Don't-Miss Business Issue Stories
Re/Code reports that Apple won't unveil a new wearable or set-top box at June's developer conference, Angela Ahrendts starts work at Apple, and Apple may be hiring a guy who's an expert at reading your pulse in your ears.
In the wake of revelations that Apple conspired with Google and other Silicon Valley giants not to hire each other's employees, the NYT asks: "If Steve Jobs were alive today, should he be in jail?"
The Chinese market could be the key to Apple's future. Judging by the company's most recent quarterly earnings, that future looks good.
The maker of the digital comics reader has taken heat for removing in-app purchases from its iOS app. But if you look at things from ComiXology's perspective, the move makes sense.
Apple CEO Tim Cook says Microsoft lost business by not bringing Office to the iPad earlier.
We're listening in as Apple executives discuss the company's financial performance for the January-March quarter.
How so? Because, Walt Mossberg says, the company releases one big blockbuster every couple of years, then a bunch of sequels. And this fall it's blockbuster time.
On Wednesday, Apple will dish on its second-quarter earnings. Dan Moren runs down what you can expect from the company's conference call.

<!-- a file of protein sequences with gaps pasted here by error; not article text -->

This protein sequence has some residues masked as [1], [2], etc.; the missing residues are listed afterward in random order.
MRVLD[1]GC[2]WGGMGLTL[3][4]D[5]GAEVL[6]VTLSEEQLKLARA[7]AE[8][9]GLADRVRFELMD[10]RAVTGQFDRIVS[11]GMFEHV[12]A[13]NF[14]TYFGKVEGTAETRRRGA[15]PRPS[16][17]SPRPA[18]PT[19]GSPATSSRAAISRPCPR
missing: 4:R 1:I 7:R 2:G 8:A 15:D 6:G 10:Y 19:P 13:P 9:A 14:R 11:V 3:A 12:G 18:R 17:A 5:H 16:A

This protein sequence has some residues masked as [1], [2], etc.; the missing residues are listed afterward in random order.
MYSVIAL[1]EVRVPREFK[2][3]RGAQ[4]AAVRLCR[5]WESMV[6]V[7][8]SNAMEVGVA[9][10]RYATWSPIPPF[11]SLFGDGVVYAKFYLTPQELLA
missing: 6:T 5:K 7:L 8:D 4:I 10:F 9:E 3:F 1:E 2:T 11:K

Yahoo CEO Marissa Mayer reportedly has a secret plan: To convince Apple to use her company's mobile-search technology, rather than Google's. (If so, it's not much of a secret anymore.)
We all have to schedule and attend meetings, but for some reason they can still be a pain in the neck. Here are some techniques that'll make herding the cats a little easier.
Anonymous sources say Greg Christie, the guy responsible for some of iOS's most notable UI innovations, is leaving the company.
Apple expects more than $2 billion from Samsung for repeated infringement of Apple. The trial got underway this week, with Martyn Williams of IDG News Service in the courtroom for opening arguments.
It's safe to say that Comcast and Apple have very different reputations among their customers. Their rumored TV set-top box could wither or thrive based on whose service culture will prevail.
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